Facial Swelling, Sneezing, Coughing, Raspy, Nose Discharge, Watery Eyes and Lethargic (But NO Smell

Discussion in 'Emergencies / Diseases / Injuries and Cures' started by IWZRUNN, Oct 30, 2016.

  1. IWZRUNN

    IWZRUNN New Egg

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    Aug 18, 2016
    HELP! Facial Swelling, Sneezing, Coughing, Raspy, Nose Discharge, Watery Eyes and Lethargic .... But NO Smell. I don't think we are fighting infectious coryza because there is no smell coming from any of the chickens, but whatever it is, it is VERY contagious. Our once flock of 50 healthy birds is now down 15 and counting everyday. We have only been chicken farmers for less than a year so we are very new to all this. Since the outbreak, we check them every morning and evening and when we find a chicken with any symptoms we put it in quarantine. We had to put down 5 because they were so congested they could hardly breath. With the others, we have them quarantined and trying a round of Tylan 50. We are extremely torn between the choice of culling them or trying to save them. We don't want to loose our entire flock, but we also don't want our chickens to be carriers of this illness either. Any suggestions of what we could be fighting and how to treat it? Thank you in advance for any feedback!
     
  2. Wyorp Rock

    Wyorp Rock Chicken Obsessed Premium Member

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  3. IWZRUNN

    IWZRUNN New Egg

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    Thank you Wyorp Rock for that information!

    Since there is several different types of respiratory diseases do they all have that potential of healing but the chicken being a carrier the rest of their life?
    Just wondering if we are doing ourselves more harm than good trying to heal our sick chickens.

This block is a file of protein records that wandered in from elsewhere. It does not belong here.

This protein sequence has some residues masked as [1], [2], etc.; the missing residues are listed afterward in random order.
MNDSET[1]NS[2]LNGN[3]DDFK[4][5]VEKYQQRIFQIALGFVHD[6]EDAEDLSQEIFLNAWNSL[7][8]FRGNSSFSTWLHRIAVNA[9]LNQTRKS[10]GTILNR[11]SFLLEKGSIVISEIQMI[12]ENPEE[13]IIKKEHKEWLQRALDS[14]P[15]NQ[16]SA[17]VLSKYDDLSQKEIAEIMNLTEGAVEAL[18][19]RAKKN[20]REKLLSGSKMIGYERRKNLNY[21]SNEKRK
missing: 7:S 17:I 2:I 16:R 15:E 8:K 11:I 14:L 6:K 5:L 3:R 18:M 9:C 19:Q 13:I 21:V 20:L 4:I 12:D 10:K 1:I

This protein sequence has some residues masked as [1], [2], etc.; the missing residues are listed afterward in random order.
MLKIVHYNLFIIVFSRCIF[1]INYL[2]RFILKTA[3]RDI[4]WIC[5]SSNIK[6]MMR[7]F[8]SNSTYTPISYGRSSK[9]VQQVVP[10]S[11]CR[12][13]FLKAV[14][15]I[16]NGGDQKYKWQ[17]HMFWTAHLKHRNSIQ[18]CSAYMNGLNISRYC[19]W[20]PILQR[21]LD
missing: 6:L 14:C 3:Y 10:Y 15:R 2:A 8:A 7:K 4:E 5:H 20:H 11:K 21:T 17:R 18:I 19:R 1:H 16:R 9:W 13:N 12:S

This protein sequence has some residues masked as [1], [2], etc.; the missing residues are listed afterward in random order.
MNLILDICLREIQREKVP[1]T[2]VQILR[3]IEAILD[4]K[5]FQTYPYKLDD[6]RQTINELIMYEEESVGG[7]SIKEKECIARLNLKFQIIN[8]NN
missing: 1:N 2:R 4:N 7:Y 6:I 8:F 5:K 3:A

4. Wyorp Rock

    Wyorp Rock Chicken Obsessed Premium Member

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    Yes, recovery is possible. Depending on which respiratory illness you are dealing with they will be carriers for life and any new chickens added to your flock in the future would be exposed and then can become carriers as well.

    It also depends on what your future chicken keeping goals and what illness they have at to whether or not your healing them is useless. If you are planning on selling/giving away hatching eggs, baby chicks, started pullets, etc., then consideration of the possibility of passing an illness to other people (and their flocks) would be in order.

    Since you have lost quite a few, it would be crucial to know what you are dealing with even if your goal is just having backyard chickens for eggs and pleasure. This will arm you with information on what treatment option(s) there may be, as well as, finding ways to hopefully stem the spread of illness. Antibiotic won't be so readily available beginning 2017, so you will need to find alternative methods of treatment(s).
     
  5. IWZRUNN

    IWZRUNN New Egg

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    Thank you again, Wyrop Rock for your response!